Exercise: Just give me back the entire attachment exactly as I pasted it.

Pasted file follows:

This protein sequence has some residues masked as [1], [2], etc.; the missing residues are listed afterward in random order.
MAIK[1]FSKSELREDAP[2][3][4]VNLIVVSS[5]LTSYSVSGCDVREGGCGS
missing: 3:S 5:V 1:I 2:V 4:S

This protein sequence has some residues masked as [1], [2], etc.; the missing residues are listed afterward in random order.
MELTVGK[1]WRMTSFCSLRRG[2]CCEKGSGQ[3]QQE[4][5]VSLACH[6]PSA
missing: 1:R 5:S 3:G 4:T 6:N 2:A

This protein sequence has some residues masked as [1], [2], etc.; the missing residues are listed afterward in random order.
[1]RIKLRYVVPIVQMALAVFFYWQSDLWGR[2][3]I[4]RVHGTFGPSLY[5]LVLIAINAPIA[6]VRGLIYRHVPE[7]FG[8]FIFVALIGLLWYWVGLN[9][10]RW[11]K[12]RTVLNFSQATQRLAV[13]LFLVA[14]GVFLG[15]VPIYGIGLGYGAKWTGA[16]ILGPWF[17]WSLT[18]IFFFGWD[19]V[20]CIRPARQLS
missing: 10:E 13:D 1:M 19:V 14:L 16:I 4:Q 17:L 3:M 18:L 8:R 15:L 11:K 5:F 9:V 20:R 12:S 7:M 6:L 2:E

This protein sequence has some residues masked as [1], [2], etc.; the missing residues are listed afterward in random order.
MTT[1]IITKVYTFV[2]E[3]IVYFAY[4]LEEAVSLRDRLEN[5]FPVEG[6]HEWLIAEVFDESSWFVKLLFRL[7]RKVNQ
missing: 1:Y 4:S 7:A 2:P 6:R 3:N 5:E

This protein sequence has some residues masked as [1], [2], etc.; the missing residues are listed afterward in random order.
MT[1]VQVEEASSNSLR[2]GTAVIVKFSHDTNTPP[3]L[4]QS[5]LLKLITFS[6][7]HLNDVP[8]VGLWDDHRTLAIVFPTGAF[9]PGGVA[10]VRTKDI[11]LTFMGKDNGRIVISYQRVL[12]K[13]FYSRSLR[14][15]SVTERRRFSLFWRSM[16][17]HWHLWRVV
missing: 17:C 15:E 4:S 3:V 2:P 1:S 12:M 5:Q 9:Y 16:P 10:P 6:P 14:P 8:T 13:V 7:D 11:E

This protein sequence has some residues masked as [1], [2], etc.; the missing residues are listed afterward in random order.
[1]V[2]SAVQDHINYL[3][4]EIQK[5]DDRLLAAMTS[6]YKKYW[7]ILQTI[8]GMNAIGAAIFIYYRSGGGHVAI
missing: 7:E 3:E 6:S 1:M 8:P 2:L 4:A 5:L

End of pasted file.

This protein sequence has some residues masked as [1], [2], etc.; the missing residues are listed afterward in random order.
MAIK[1]FSKSELREDAP[2][3][4]VNLIVVSS[5]LTSYSVSGCDVREGGCGS
missing: 3:S 5:V 1:I 2:V 4:S

This protein sequence has some residues masked as [1], [2], etc.; the missing residues are listed afterward in random order.
MELTVGK[1]WRMTSFCSLRRG[2]CCEKGSGQ[3]QQE[4][5]VSLACH[6]PSA
missing: 1:R 5:S 3:G 4:T 6:N 2:A

This protein sequence has some residues masked as [1], [2], etc.; the missing residues are listed afterward in random order.
[1]RIKLRYVVPIVQMALAVFFYWQSDLWGR[2][3]I[4]RVHGTFGPSLY[5]LVLIAINAPIA[6]VRGLIYRHVPE[7]FG[8]FIFVALIGLLWYWVGLN[9][10]RW[11]K[12]RTVLNFSQATQRLAV[13]LFLVA[14]GVFLG[15]VPIYGIGLGYGAKWTGA[16]ILGPWF[17]WSLT[18]IFFFGWD[19]V[20]CIRPARQLS
missing: 10:E 13:D 1:M 19:V 14:L 16:I 4:Q 17:L 3:M 18:L 8:R 15:L 11:K 5:F 9:V 20:R 12:S 7:M 6:L 2:E

This protein sequence has some residues masked as [1], [2], etc.; the missing residues are listed afterward in random order.
MTT[1]IITKVYTFV[2]E[3]IVYFAY[4]LEEAVSLRDRLEN[5]FPVEG[6]HEWLIAEVFDESSWFVKLLFRL[7]RKVNQ
missing: 1:Y 4:S 7:A 2:P 6:R 3:N 5:E

This protein sequence has some residues masked as [1], [2], etc.; the missing residues are listed afterward in random order.
MT[1]VQVEEASSNSLR[2]GTAVIVKFSHDTNTPP[3]L[4]QS[5]LLKLITFS[6][7]HLNDVP[8]VGLWDDHRTLAIVFPTGAF[9]PGGVA[10]VRTKDI[11]LTFMGKDNGRIVISYQRVL[12]K[13]FYSRSLR[14][15]SVTERRRFSLFWRSM[16][17]HWHLWRVV
missing: 17:C 15:E 4:S 3:V 2:P 1:S 12:M 5:Q 9:Y 16:P 10:P 6:P 14:P 8:T 13:V 7:D 11:E

This protein sequence has some residues masked as [1], [2], etc.; the missing residues are listed afterward in random order.
[1]V[2]SAVQDHINYL[3][4]EIQK[5]DDRLLAAMTS[6]YKKYW[7]ILQTI[8]GMNAIGAAIFIYYRSGGGHVAI
missing: 7:E 3:E 6:S 1:M 8:P 2:L 4:A 5:L